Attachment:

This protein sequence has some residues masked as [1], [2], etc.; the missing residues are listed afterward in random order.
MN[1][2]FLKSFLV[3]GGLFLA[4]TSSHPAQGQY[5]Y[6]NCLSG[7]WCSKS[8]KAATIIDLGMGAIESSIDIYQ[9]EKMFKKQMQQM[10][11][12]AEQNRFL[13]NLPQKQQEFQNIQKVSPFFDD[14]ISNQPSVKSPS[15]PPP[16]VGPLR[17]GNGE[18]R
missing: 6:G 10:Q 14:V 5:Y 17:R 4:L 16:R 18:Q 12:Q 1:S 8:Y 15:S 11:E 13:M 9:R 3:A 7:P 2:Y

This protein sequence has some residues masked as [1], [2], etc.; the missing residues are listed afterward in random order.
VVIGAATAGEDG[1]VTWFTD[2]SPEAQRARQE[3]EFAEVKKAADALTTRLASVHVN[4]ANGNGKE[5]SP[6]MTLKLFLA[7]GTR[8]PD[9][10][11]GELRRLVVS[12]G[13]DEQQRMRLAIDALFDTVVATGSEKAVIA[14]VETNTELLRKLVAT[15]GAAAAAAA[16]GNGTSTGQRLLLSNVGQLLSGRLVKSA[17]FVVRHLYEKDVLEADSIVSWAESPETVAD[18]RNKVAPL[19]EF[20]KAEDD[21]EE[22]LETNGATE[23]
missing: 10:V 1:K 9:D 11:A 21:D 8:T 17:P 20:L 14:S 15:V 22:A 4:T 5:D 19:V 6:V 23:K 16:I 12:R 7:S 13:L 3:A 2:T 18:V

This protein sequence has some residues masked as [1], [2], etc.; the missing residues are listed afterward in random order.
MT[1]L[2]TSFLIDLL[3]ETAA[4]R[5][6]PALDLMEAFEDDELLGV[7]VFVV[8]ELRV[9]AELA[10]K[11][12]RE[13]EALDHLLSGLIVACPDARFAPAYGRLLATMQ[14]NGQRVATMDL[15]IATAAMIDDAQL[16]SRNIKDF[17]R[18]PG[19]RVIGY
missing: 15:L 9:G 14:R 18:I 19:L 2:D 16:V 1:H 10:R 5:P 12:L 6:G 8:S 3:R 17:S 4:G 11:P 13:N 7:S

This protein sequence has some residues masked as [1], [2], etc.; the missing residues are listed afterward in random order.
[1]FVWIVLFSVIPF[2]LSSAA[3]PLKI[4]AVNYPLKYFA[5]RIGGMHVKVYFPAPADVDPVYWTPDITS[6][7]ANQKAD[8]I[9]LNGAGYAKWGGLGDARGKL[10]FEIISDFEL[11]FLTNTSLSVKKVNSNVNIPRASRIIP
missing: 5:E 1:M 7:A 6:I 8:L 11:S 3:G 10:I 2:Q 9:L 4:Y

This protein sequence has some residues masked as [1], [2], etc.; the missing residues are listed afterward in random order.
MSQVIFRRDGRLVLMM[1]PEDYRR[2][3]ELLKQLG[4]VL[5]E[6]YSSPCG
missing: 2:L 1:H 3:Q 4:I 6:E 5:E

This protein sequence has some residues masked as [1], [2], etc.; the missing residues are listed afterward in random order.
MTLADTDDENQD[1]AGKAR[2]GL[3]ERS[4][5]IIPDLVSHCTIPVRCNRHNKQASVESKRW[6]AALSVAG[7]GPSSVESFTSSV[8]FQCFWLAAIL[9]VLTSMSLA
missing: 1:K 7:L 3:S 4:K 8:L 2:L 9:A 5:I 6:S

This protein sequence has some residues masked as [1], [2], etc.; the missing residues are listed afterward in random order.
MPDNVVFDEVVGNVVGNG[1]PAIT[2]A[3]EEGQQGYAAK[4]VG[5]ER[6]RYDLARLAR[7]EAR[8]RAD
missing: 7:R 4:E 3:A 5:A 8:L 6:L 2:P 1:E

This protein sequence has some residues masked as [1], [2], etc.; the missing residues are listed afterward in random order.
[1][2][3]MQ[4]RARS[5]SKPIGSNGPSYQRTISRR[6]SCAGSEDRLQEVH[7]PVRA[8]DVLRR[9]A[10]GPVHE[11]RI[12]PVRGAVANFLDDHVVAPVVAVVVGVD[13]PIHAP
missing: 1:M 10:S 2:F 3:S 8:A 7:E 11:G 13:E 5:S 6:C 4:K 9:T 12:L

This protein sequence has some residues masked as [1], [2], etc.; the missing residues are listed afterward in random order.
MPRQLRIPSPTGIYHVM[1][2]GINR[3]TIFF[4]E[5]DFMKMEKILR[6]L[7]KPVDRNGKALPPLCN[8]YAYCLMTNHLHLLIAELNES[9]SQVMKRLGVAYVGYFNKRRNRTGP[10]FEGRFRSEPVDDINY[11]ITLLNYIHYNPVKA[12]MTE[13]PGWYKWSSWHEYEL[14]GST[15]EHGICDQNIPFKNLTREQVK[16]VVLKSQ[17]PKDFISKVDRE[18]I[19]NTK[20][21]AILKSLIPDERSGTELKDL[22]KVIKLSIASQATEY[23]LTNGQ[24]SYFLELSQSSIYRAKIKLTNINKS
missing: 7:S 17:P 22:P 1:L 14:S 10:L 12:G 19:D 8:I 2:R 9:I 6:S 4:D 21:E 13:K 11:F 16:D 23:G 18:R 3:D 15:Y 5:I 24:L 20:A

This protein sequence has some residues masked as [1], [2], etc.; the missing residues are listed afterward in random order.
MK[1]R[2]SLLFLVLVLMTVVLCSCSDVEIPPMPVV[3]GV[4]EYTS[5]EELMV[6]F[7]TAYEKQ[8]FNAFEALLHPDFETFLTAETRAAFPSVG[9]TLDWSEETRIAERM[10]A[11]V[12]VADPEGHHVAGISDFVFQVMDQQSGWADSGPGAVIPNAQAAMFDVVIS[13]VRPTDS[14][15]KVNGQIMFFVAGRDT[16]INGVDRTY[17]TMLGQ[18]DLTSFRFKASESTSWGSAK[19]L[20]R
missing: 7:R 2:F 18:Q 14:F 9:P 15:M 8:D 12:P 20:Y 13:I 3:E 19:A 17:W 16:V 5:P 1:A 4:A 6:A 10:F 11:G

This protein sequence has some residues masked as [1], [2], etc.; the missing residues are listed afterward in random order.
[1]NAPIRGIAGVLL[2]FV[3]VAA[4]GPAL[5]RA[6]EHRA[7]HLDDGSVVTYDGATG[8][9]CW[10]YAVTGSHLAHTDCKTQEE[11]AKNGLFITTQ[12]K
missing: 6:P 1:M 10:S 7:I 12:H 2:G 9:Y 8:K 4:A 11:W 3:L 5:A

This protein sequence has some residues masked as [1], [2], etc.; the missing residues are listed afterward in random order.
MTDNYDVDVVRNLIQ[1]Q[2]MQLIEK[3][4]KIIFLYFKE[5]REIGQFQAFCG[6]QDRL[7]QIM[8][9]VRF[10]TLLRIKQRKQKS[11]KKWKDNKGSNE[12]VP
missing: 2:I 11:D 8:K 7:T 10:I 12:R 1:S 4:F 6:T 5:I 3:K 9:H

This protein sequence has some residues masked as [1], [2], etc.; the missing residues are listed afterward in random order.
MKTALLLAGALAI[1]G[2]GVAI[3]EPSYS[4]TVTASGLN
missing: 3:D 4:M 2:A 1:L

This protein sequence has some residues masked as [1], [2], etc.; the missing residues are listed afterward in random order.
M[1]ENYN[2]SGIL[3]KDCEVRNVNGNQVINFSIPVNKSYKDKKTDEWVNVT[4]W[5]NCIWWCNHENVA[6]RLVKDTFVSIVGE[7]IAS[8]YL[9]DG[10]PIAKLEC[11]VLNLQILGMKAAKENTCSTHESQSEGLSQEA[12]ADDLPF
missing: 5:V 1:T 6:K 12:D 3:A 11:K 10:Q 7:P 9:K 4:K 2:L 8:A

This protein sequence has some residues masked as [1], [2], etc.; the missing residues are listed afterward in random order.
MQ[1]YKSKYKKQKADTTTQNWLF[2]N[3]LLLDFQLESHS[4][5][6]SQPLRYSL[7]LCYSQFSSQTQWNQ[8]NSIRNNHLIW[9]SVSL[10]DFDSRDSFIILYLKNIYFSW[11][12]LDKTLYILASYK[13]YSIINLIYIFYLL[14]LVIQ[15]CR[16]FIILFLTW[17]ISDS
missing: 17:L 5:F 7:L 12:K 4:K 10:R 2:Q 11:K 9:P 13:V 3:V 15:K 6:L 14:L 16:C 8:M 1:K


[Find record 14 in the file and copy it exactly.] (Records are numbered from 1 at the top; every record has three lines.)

This protein sequence has some residues masked as [1], [2], etc.; the missing residues are listed afterward in random order.
M[1]ENYN[2]SGIL[3]KDCEVRNVNGNQVINFSIPVNKSYKDKKTDEWVNVT[4]W[5]NCIWWCNHENVA[6]RLVKDTFVSIVGE[7]IAS[8]YL[9]DG[10]PIAKLEC[11]VLNLQILGMKAAKENTCSTHESQSEGLSQEA[12]ADDLPF
missing: 5:V 1:T 6:K 12:D 3:A 11:K 10:Q 7:P 9:K 4:K 2:L 8:A